# please teach the concept of speed and velocity

### Asked by Akkala Padmavathi | 7th Apr, 2012, 07:00: PM

What's the difference between two identical objects traveling at different speeds? Nearly everyone knows that the one moving faster (the one with the greater speed) will go farther than the one moving slower in the same amount of time. Either that or they'll tell you that the one moving faster will get where it's going before the slower one. Whatever speed is, it involves both distance and time. "Faster" means either "farther" (greater distance) or "sooner" (less time). Doubling one's speed would mean doubling one's distance traveled in a given amount of time. Doubling one's speed would also mean halving the time required to travel a given distance. If you know a little about mathematics, these statements are meaningful and useful. (The symbol *v* is used for speed because of the association between speed and velocity, which will be discussed shortly.)

- Speed is directly proportional to distance when time is constant:
*v*?*s*(*t*constant) - Speed is inversely proportional to time when distance is constant:
*v*? ?*t*(*s*constant)

Combining these two rules together gives the definition of speed in symbolic form.

v = |
s |
(Note: this is not the final definition.) | |

t |

### velocity

But Wait, there's more! In order for you or me to calculate the speed of an object we must know how far it's gone and how long it took to get there. Astute observers should then ask a following question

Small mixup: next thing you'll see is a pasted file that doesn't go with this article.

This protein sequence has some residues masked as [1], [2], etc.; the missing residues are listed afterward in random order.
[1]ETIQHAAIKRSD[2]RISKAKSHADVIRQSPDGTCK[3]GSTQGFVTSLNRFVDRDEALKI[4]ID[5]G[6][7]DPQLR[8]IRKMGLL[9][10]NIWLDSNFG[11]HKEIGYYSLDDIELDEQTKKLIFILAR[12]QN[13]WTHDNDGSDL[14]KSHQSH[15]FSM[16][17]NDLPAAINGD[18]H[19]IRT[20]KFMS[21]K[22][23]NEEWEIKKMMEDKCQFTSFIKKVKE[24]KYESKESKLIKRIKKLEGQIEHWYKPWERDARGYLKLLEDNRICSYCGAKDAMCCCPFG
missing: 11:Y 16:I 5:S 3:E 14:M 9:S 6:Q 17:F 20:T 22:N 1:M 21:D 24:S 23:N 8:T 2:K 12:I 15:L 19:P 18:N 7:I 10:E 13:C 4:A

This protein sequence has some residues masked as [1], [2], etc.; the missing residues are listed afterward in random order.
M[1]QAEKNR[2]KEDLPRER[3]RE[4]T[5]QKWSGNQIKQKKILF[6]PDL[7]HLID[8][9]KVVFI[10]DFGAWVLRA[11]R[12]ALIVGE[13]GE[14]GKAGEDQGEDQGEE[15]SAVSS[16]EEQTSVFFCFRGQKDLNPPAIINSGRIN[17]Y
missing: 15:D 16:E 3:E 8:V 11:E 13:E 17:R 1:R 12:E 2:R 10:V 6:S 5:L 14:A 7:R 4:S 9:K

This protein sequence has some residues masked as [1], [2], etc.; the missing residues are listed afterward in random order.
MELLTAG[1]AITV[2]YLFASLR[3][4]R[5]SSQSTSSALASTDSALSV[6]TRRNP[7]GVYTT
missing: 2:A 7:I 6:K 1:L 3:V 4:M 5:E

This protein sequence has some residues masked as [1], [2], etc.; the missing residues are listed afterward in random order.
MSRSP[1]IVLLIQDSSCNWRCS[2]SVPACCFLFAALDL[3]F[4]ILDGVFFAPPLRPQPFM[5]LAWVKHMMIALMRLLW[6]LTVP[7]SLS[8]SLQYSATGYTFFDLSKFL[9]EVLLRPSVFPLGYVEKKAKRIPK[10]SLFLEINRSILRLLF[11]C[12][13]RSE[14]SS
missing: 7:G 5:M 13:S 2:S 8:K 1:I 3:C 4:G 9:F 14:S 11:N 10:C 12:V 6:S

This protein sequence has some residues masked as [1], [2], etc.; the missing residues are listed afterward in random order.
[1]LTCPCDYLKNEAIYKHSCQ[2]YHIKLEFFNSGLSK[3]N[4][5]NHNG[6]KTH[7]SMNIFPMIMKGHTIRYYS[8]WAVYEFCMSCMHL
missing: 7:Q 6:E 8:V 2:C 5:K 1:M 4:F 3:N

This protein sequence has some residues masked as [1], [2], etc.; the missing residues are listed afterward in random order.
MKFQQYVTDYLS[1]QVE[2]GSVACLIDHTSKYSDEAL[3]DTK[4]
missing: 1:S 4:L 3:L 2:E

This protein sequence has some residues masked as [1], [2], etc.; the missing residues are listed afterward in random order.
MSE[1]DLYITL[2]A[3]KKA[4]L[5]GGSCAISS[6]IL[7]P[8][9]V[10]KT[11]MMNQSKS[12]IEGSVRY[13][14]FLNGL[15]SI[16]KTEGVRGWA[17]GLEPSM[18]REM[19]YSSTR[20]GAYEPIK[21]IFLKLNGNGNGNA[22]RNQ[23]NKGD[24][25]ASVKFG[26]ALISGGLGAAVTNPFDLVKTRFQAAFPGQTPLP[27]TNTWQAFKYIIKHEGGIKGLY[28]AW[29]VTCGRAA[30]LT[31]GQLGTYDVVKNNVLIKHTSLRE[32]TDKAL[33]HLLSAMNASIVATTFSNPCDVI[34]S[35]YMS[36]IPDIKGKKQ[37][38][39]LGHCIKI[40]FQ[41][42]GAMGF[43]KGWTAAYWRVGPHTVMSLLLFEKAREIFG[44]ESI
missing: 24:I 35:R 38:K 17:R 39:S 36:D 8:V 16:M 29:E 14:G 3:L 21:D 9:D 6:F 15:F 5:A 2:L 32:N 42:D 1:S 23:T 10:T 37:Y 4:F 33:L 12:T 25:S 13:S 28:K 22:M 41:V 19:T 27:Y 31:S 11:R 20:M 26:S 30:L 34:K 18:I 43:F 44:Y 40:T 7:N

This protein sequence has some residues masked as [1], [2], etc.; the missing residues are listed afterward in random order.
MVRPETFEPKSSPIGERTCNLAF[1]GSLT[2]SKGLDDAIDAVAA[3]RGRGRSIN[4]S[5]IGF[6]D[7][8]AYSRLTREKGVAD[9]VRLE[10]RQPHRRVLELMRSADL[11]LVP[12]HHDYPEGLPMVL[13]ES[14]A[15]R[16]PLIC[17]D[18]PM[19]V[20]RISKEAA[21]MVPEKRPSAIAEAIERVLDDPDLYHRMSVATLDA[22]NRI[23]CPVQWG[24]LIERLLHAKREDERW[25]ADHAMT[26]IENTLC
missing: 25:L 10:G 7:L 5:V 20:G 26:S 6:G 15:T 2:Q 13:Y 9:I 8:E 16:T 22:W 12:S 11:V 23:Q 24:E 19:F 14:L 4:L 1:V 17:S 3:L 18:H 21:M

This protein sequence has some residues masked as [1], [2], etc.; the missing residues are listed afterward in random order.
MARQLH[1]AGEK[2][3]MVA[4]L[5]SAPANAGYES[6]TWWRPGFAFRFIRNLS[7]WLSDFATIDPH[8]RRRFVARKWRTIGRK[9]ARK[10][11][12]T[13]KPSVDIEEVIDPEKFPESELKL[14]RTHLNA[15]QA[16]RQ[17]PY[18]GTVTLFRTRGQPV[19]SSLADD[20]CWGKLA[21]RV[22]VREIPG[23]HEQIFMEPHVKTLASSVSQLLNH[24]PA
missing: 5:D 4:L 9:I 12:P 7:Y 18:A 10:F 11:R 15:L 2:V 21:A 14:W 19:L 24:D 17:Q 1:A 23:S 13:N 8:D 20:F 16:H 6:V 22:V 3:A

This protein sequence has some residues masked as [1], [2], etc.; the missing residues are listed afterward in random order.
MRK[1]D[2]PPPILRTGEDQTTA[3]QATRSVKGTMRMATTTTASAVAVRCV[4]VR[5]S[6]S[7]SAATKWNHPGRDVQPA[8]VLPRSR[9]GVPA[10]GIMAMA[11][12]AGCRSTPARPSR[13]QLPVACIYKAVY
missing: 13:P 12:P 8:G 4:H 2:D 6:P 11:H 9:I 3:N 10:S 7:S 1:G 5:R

What do you mean by "how far"? Didn't we learn in the previous section that there are two quantities that can be used to answer the question "how far"?

My but you are wise. Yes indeed, there are two ways to answer that question. When you ask "how far" are you asking for the *distance* or the *displacement*? There's a difference between the two quantities and thus a difference between the two answers. To further ruin your life, we're even going to use two different words.

- Speed is the rate of change of
*distance*with time. - Velocity is the rate of change of
*displacement*with time.

Which means that for the calculus people

- Speed is the first derivative of
*distance*with respect to time. - Velocity is the first derivative of
*displacement*with respect to time.

### Answered by | 9th Apr, 2012, 10:17: AM

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